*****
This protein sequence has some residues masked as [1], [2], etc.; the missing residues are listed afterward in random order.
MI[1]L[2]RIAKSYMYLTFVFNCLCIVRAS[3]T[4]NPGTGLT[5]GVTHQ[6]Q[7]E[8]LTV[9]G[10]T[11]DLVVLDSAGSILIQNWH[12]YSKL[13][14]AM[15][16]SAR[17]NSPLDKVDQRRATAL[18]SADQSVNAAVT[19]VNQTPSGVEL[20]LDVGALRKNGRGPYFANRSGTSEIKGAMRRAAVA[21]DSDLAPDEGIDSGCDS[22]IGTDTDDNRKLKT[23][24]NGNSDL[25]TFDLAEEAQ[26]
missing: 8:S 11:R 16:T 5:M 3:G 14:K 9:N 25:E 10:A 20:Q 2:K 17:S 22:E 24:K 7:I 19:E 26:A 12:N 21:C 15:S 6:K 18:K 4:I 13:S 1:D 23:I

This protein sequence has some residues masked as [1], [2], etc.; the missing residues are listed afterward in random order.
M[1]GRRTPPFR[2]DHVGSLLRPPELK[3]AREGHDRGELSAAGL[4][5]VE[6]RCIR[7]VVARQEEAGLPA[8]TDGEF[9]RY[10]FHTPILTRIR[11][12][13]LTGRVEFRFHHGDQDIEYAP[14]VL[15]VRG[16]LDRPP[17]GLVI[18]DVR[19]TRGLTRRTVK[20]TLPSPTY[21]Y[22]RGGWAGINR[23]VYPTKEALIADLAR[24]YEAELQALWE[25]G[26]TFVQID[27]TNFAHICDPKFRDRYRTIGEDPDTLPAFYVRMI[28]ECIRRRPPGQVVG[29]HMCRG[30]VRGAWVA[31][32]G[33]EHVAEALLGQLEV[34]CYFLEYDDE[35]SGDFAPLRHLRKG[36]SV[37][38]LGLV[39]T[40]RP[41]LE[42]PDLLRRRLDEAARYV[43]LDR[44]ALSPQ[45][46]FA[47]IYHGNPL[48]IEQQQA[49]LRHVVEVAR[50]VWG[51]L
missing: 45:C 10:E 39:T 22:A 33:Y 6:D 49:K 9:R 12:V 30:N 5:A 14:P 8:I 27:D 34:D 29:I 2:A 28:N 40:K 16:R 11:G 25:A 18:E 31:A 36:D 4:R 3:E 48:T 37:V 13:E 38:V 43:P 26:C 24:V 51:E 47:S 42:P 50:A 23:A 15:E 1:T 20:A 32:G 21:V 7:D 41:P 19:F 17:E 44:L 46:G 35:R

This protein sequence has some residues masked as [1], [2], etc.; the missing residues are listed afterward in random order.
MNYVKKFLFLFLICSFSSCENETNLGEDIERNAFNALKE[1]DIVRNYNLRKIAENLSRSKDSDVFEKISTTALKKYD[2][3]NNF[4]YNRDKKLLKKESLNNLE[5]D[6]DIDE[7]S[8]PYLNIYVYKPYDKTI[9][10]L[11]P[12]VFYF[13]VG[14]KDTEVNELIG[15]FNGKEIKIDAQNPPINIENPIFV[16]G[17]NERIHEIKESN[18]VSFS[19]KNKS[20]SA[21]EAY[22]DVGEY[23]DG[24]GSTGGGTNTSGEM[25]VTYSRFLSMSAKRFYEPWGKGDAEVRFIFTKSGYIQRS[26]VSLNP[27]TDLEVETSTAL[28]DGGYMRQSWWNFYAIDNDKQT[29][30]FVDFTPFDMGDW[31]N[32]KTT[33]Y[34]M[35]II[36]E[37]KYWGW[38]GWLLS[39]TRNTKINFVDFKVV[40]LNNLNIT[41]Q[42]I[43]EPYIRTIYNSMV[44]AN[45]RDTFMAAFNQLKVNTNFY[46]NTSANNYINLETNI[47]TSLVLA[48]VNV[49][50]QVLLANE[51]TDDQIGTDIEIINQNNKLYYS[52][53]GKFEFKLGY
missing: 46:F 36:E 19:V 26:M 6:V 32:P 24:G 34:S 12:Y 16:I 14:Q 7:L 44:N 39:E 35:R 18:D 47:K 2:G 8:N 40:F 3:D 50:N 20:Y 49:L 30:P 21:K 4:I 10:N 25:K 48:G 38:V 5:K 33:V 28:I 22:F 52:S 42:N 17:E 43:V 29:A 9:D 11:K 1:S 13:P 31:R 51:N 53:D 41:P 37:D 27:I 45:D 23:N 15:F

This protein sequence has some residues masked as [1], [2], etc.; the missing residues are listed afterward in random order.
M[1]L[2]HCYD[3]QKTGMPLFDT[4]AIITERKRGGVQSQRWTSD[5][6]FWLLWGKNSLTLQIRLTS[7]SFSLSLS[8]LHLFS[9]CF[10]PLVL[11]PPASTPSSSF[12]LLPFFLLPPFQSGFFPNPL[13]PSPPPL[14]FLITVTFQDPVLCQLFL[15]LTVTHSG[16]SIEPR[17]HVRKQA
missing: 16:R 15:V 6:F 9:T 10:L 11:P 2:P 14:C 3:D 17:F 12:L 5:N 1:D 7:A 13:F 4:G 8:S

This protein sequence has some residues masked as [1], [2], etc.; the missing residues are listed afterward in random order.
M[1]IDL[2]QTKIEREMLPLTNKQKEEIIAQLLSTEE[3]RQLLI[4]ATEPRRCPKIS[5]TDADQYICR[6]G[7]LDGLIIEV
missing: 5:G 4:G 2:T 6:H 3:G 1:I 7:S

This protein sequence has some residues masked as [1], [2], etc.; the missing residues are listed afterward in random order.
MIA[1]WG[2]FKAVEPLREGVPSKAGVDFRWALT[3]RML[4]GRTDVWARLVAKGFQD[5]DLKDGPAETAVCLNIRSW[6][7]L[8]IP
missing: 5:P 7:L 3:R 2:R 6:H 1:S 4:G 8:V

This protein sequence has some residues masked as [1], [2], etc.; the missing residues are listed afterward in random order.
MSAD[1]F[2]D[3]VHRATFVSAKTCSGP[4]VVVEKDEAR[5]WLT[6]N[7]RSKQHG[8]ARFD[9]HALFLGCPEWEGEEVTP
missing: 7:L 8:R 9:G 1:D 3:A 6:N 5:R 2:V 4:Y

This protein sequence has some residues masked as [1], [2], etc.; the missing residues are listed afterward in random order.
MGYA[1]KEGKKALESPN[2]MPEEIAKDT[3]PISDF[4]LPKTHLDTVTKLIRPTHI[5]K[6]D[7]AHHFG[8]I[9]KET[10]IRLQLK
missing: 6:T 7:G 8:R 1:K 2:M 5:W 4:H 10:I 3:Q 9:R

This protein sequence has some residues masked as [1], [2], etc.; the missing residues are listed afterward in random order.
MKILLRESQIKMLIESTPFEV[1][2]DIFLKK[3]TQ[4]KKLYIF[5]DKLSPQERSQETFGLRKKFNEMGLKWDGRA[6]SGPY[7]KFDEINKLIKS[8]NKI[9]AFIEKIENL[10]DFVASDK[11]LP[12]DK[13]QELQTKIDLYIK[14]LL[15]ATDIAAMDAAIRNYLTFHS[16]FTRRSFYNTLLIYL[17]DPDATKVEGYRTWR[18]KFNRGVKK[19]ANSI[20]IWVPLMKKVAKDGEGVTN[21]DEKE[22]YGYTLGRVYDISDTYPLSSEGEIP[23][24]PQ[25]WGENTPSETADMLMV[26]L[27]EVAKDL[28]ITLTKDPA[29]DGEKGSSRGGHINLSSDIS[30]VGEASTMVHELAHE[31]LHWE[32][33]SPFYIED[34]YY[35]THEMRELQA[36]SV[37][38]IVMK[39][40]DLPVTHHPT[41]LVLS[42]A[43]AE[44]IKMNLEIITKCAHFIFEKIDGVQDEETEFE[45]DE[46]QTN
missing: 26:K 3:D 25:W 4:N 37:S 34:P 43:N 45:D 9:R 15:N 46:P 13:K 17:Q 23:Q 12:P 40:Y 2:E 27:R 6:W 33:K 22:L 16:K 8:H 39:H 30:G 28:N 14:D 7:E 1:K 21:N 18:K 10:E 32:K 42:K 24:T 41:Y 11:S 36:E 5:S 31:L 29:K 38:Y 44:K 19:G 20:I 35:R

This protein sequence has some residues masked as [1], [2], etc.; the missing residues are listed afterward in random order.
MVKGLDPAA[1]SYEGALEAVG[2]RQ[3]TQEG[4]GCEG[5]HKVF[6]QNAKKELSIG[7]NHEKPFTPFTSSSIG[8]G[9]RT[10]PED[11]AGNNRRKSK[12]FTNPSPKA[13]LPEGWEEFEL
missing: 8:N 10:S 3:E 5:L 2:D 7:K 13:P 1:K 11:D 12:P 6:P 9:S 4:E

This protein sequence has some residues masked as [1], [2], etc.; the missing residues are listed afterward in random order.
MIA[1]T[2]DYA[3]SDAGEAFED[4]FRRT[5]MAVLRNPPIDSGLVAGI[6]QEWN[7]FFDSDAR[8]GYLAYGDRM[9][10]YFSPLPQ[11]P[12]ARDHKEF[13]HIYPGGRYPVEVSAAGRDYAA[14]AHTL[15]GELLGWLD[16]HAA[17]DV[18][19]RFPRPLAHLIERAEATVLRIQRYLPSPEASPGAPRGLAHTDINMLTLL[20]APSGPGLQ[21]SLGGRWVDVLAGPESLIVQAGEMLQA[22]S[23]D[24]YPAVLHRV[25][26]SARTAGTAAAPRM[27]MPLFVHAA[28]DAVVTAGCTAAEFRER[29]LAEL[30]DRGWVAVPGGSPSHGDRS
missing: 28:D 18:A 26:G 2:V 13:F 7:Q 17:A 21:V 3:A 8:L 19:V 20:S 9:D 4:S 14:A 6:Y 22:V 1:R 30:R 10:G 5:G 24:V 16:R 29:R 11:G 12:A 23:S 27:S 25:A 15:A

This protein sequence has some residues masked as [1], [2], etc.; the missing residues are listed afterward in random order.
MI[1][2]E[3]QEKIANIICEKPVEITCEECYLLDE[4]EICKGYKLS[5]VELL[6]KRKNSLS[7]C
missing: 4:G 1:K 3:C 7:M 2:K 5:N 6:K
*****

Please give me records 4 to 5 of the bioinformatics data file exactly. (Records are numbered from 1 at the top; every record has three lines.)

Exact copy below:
This protein sequence has some residues masked as [1], [2], etc.; the missing residues are listed afterward in random order.
M[1]L[2]HCYD[3]QKTGMPLFDT[4]AIITERKRGGVQSQRWTSD[5][6]FWLLWGKNSLTLQIRLTS[7]SFSLSLS[8]LHLFS[9]CF[10]PLVL[11]PPASTPSSSF[12]LLPFFLLPPFQSGFFPNPL[13]PSPPPL[14]FLITVTFQDPVLCQLFL[15]LTVTHSG[16]SIEPR[17]HVRKQA
missing: 16:R 15:V 6:F 9:T 10:L 11:P 2:P 14:C 3:D 17:F 12:L 5:N 1:D 7:A 13:F 4:G 8:S

This protein sequence has some residues masked as [1], [2], etc.; the missing residues are listed afterward in random order.
M[1]IDL[2]QTKIEREMLPLTNKQKEEIIAQLLSTEE[3]RQLLI[4]ATEPRRCPKIS[5]TDADQYICR[6]G[7]LDGLIIEV
missing: 5:G 4:G 2:T 6:H 3:G 1:I 7:S